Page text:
Oh of course there is some genuine happiness, overwhelming majority of Iranians are not happy with the status que, they want better relation with west, some sanctions will be lifted specially on Auto Industry, Civil aviation and agriculture. But it was the leader who always demonized west in general and draw one "red line" after another blocking any compromise. Now he needs to bend over to a 90 degree posture. That is what Iranians mean by mentioning "The Cup of Poison"

    Look at this agreement! Exact same thing was drafted and offered by Javier Solana 10 years ago the plan got ridiculed and rejected by hardliners headed by ayatolla. 10 years of tension, billions spent on collecting 200 kilogram of 20% U, got the nation in brink of war, now they have to destroy half of the 200 kilogram and other half must be diluted to under 5% and still majority of crippling sanctions remain intact.

  12. #117
    Turbanator Senior Contributor Double Edge's Avatar
    Join Date
    11 Sep 10
    Location
    Bangalore
    Posts
    10,910
    Quote Originally Posted by JAD_333 View Post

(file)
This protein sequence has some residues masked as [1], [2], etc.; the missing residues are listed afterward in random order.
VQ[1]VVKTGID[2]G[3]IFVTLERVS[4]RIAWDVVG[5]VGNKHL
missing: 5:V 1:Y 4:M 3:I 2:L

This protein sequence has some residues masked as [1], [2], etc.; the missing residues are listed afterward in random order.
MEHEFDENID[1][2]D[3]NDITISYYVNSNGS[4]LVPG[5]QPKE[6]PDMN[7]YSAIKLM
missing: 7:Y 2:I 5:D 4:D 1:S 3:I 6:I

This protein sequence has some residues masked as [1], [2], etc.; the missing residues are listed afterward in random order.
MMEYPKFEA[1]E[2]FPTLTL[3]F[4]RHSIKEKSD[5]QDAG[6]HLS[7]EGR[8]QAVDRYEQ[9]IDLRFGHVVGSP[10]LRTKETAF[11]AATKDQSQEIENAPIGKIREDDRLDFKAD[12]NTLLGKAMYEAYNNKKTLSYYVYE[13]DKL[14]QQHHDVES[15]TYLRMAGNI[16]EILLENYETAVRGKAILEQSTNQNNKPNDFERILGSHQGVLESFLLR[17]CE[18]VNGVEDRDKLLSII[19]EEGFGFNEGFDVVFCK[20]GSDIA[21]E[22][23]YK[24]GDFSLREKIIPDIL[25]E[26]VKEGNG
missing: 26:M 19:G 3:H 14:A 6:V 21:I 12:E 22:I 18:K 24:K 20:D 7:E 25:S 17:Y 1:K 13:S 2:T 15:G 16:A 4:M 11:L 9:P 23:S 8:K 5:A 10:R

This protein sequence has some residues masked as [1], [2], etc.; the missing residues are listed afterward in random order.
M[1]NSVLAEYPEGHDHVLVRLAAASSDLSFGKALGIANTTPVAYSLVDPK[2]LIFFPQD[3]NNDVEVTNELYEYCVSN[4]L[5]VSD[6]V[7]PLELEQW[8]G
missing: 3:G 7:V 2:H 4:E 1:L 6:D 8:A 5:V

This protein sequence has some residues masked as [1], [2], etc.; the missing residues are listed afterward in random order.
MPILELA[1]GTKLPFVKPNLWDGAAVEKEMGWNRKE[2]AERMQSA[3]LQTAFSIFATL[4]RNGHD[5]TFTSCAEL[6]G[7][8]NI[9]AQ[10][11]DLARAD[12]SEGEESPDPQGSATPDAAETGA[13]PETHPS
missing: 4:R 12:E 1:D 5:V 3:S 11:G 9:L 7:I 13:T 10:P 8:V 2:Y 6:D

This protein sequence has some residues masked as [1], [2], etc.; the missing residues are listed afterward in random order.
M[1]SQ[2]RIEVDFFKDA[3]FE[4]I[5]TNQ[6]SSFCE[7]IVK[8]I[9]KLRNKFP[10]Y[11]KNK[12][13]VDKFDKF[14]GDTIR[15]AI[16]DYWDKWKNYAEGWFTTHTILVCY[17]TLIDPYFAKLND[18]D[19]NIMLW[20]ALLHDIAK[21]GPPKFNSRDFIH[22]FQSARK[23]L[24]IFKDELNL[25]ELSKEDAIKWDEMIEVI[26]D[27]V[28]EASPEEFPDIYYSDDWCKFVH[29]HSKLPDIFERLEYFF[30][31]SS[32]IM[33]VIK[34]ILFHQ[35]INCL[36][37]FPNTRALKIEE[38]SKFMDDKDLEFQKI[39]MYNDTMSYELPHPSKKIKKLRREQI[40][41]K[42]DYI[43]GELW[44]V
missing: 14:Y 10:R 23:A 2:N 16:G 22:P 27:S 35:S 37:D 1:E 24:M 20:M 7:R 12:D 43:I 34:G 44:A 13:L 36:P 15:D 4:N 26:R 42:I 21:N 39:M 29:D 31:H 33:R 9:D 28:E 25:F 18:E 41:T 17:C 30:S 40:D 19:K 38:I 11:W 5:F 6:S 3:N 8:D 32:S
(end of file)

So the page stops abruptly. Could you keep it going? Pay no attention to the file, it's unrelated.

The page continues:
DE:

    You should have been a bit more careful in attributing those quotes to me. They were from the Reuters.
    Been doing it for a long time, the idea is a click on takes one directly to your post. At which point its apparent from whom and where those words came from. Now, you did not say those exact words but you sourced the article and we are brought straight to your post.

    Otherwise with empty quotes its not clear which post those quotes came from. Sometimes i find people quoting lines of articles from a post a thread page or two before and one has to search for the post where they came from and to whom the reply is to. At times I do this myself so its easier for people to see from where, whom or what i'm quoting came from. As a matter of habit i do this whether the post was just preceding mine or even page or two behind. Cannot tell when the thread will turn a page or whether ten other people posted before i completed mine.